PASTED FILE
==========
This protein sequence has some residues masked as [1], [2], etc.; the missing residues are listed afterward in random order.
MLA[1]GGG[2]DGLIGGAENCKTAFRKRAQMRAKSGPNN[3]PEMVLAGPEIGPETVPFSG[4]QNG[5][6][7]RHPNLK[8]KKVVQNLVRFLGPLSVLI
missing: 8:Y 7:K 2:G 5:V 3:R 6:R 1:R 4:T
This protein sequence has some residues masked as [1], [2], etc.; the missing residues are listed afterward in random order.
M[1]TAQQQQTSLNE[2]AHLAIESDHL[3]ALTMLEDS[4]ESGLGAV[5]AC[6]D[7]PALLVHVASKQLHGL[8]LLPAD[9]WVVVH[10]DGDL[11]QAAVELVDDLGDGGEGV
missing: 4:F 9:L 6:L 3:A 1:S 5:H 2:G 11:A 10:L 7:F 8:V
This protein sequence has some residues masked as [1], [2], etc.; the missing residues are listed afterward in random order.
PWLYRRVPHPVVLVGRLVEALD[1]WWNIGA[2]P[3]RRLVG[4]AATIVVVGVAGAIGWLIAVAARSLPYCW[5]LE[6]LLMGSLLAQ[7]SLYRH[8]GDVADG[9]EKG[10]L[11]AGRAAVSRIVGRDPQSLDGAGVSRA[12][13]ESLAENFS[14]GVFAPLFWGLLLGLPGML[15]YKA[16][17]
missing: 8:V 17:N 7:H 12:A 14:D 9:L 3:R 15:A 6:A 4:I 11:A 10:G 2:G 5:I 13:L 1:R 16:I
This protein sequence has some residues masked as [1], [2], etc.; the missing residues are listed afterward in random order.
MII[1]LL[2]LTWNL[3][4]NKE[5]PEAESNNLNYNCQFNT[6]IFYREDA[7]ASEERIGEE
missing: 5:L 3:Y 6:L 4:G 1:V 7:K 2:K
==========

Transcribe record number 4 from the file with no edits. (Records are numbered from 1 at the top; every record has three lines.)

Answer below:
This protein sequence has some residues masked as [1], [2], etc.; the missing residues are listed afterward in random order.
MII[1]LL[2]LTWNL[3][4]NKE[5]PEAESNNLNYNCQFNT[6]IFYREDA[7]ASEERIGEE
missing: 5:L 3:Y 6:L 4:G 1:V 7:K 2:K